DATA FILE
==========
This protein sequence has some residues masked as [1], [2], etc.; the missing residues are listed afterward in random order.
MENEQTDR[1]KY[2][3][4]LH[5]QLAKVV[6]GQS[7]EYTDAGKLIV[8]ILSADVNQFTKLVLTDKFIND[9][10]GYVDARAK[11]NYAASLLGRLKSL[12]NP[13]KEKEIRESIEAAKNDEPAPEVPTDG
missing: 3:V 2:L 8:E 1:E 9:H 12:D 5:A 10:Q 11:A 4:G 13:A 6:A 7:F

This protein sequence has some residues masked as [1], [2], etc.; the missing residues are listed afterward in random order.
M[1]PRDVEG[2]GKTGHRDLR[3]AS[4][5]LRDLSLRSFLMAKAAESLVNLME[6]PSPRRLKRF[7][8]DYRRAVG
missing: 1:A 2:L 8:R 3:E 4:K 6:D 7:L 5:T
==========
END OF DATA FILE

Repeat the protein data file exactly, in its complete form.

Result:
This protein sequence has some residues masked as [1], [2], etc.; the missing residues are listed afterward in random order.
MENEQTDR[1]KY[2][3][4]LH[5]QLAKVV[6]GQS[7]EYTDAGKLIV[8]ILSADVNQFTKLVLTDKFIND[9][10]GYVDARAK[11]NYAASLLGRLKSL[12]NP[13]KEKEIRESIEAAKNDEPAPEVPTDG
missing: 3:V 2:L 8:E 1:E 9:H 12:D 5:A 10:Q 11:A 4:G 13:A 6:A 7:F

This protein sequence has some residues masked as [1], [2], etc.; the missing residues are listed afterward in random order.
M[1]PRDVEG[2]GKTGHRDLR[3]AS[4][5]LRDLSLRSFLMAKAAESLVNLME[6]PSPRRLKRF[7][8]DYRRAVG
missing: 1:A 2:L 8:R 3:E 4:K 6:D 7:L 5:T